E&J Gallo Winery will continue trimming back its range in the UK in 2010, as the trend for promotions and a "savage" tax on wine make the country a tough place to do business.

The country's wine market is unlikely to show much improvement in 2010, according to George Marsden, E&J Gallo's vice president for Europe, the Middle East and Africa.

Gallo is refocusing its UK wine range around five core brands, a strategy that began last year in an attempt to adapt to the tough market conditions.

The privately-owned wine giant reported a drop in volume sales in 2009, of which around three quarters was a result of the firm withdrawing ranges, the group told a briefing with journalists in London today (9 March).

Marsden said that an "explosion" of discounting in 2009 has damaged the UK wine sector. "2009 was all about three for GBP10," he said, adding that, in wine, "it is rare that you find a category with less than 80% on promotion. Clearly this is not good for the industry."

While Marsden conceded that discounting is, to some extent, a "self-inflicted" problem for the industry, he reserved special criticism for the UK tax regime.

A duty tax rise of around 20% in the last two years is "the single biggest threat" facing the wine industry in the UK, he said.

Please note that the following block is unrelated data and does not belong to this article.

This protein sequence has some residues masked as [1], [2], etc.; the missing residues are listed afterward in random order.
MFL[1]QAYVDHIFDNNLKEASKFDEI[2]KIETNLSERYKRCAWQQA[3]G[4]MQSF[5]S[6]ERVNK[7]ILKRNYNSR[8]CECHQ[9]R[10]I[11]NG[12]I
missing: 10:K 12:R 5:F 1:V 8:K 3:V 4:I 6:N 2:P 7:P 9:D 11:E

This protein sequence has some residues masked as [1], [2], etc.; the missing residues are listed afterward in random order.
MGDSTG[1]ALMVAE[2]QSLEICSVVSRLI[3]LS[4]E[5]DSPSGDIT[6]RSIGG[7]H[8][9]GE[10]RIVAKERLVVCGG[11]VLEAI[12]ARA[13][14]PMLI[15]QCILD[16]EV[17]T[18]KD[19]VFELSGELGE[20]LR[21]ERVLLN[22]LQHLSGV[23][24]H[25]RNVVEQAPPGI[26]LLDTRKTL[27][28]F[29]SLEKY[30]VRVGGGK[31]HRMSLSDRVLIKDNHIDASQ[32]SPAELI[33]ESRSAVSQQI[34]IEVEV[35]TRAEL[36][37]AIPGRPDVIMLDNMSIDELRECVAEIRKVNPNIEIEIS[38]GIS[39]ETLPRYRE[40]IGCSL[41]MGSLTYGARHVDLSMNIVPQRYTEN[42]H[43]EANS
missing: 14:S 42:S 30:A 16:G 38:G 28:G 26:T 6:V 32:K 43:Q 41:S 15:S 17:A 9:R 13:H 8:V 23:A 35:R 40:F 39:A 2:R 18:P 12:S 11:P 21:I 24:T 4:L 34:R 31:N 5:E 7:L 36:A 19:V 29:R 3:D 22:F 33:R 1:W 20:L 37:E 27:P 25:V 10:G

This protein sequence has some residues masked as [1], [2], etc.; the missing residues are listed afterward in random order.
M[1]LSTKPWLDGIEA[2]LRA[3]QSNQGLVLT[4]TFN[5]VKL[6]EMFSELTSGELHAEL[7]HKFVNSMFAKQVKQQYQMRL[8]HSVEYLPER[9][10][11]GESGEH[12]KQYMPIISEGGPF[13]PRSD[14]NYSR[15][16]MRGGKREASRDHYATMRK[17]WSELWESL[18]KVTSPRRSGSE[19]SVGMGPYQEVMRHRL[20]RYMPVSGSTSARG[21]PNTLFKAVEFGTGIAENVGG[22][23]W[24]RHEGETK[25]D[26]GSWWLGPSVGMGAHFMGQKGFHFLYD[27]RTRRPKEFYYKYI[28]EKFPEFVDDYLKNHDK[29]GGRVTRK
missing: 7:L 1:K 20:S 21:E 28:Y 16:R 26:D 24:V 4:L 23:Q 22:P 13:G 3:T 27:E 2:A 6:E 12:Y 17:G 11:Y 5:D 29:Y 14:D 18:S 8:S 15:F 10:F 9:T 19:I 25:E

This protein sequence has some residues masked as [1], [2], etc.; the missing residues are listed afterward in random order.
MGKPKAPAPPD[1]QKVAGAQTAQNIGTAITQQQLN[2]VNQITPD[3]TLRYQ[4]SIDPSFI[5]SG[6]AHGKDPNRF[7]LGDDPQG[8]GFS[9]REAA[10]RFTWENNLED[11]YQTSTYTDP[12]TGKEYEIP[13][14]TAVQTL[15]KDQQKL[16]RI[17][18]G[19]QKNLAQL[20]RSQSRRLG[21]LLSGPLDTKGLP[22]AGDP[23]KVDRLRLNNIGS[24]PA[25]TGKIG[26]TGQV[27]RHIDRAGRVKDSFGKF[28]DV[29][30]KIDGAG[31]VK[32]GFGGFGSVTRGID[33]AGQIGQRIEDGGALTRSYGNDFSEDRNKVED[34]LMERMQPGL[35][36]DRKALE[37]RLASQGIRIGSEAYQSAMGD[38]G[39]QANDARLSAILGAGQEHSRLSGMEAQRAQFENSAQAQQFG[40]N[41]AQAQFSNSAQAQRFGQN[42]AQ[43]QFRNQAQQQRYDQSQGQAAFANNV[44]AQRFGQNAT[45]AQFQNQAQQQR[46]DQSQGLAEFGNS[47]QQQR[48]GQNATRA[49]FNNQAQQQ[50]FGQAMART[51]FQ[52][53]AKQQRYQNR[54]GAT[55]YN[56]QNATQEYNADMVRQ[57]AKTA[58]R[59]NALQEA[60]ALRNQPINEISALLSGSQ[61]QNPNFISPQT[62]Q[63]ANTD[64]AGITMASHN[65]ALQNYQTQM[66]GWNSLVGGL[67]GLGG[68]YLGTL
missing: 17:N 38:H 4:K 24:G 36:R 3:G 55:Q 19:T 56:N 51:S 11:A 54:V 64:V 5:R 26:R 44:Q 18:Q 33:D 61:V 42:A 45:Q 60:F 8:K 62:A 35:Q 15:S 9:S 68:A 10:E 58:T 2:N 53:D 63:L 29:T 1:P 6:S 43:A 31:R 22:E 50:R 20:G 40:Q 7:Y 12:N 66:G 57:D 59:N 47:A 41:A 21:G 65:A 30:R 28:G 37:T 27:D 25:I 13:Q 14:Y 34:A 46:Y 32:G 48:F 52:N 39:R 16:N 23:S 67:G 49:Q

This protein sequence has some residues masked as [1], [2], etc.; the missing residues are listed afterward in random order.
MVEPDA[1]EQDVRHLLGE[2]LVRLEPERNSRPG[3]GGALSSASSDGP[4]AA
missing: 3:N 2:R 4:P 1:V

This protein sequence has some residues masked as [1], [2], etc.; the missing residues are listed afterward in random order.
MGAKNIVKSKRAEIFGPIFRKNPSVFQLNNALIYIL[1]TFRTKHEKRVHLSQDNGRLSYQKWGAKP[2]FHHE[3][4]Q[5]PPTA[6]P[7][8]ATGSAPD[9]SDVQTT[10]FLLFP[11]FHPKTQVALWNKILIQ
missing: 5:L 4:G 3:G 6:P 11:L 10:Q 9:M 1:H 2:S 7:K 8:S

Marsden said that he, together with Constellation Europe head Troy Christensen and the Wine & Spirit Trade Association, have made their point forcefully to the Government, ahead of a further planned duty rise of 2% above inflation in the upcoming UK Budget.

"After 10 to 15 years of growth, we are at a tipping point," said Marsden. "We are at the point where you are going to start receiving declining tax revenue if you keep increasing the duty."

Tax and promotions are making the UK a difficult place to make money. Market research group Mintel has forecast that UK wine sales will fall by 2% in value up to the end of 2013, compared to a 4% rise in volume, due to the "inability to premiumise".

Gallo is streamlining its portfolio in the UK to focus solely on Turning Leaf, Gallo Family Vineyards, Redwood Creek, Carlo Rossi and Barefoot, the last of which is to receive a big push in the country in 2010.

Marsden said that the firm remains committed to the UK long-term.

"The UK, despite all of the challenges, remains the most dynamic market," he said.

Marsden indicated, however, that Gallo is prepared to sacrifice short-term profitability for longer term success in the UK. "Because we are a family-owned company [without shareholders], we can take a longer term view," he said, without specifying figures.

Strong demand for rose wine has continued to lighten the gloom in the UK, according to Gallo's UK and Ireland sales director, Mark Tinsley.

Rose wine sales in the UK grew by 15% in value in 2009, to GBP408m (US$613m). Volume sales rose by 13%, compared to 2008.

Gallo will look to build on the trend by introducing a rose wine-based cocktail in summer 2010. Named Rosito, the cocktail contains Gallo Family Vineyards White Grenache rose, ginger ale, fresh red fruits and ice.